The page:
FCC’s unwritten privacy rules will have an equally ill-defined effect on Internet business

by Steve Blum • , , , ,

We can hope.

Your Internet service provider collects a lot of information about you and they use some of it for marketing purposes. AT&T is getting particularly aggressive about doing so, offering a discount on its GigaWeasel service to customers who agree to let it watch what they’re watching, and target ads accordingly..

Assuming that the Federal Communication Commission’s new, common carrier Internet regulations go into effect next month, the restrictions on what ISPs can do with their knowledge of you will get tighter. How tight? No one, not even the FCC’s enforcement bureau, knows. The only guidance they’ll offer publicly is to point at section 222 of federal telecoms law and say follow that.

That has some interesting tidbits in it. For example

A telecommunications carrier that receives or obtains proprietary information from another carrier…shall not use such information for its own marketing efforts.

Except as required by law or with the approval of the customer, a telecommunications carrier that receives or obtains customer proprietary network information…shall only use, disclose, or permit access to individually identifiable customer proprietary network information in its provision of the telecommunications service from which such information is derived.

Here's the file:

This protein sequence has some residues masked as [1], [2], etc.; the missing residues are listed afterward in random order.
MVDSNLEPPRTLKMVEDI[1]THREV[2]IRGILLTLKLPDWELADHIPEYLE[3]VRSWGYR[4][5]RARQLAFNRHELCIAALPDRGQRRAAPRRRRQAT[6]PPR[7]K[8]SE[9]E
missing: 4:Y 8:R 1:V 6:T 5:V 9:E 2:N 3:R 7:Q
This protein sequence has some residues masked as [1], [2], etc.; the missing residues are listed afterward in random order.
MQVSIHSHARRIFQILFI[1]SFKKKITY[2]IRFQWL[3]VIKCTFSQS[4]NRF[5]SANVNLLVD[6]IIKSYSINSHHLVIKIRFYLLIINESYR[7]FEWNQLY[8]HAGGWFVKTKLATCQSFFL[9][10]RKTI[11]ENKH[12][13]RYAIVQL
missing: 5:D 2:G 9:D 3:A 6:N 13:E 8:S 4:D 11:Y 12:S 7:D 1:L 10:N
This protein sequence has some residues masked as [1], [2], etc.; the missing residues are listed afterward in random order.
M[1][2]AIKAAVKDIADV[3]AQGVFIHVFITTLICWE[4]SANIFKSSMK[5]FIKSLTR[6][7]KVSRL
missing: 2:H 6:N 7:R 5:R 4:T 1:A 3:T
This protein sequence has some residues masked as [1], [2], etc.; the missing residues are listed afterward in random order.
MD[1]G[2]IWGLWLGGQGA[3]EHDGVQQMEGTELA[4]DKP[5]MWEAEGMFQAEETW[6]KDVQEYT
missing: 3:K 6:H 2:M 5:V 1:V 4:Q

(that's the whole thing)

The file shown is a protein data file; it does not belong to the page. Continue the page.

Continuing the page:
On the other hand…

Nothing in this section prohibits a telecommunications carrier from using, disclosing, or permitting access to customer proprietary network information…to provide any inbound telemarketing, referral, or administrative services to the customer for the duration of the call, if such call was initiated by the customer and the customer approves of the use of such information to provide such service.

Those are, in fact, the kind of “telephone-centric rules” that the FCC “declined to apply” to broadband. So it’s really not clear what phrases like “with the approval of the customer” mean for the online world. Does navigating to a web page with a disclaimer at the bottom count? What about clicking on a discount package without reading the fine print?

There’s a devil of a lot of detail that’s still to be determined. And by determining it, the FCC will put itself in the position of managing a lot of the details of the business of running the Internet. Given the overwhelming role that customer data plays in driving online revenue, it’ll be difficult to square that level of oversight with the FCC’s promise of “light touch” regulation.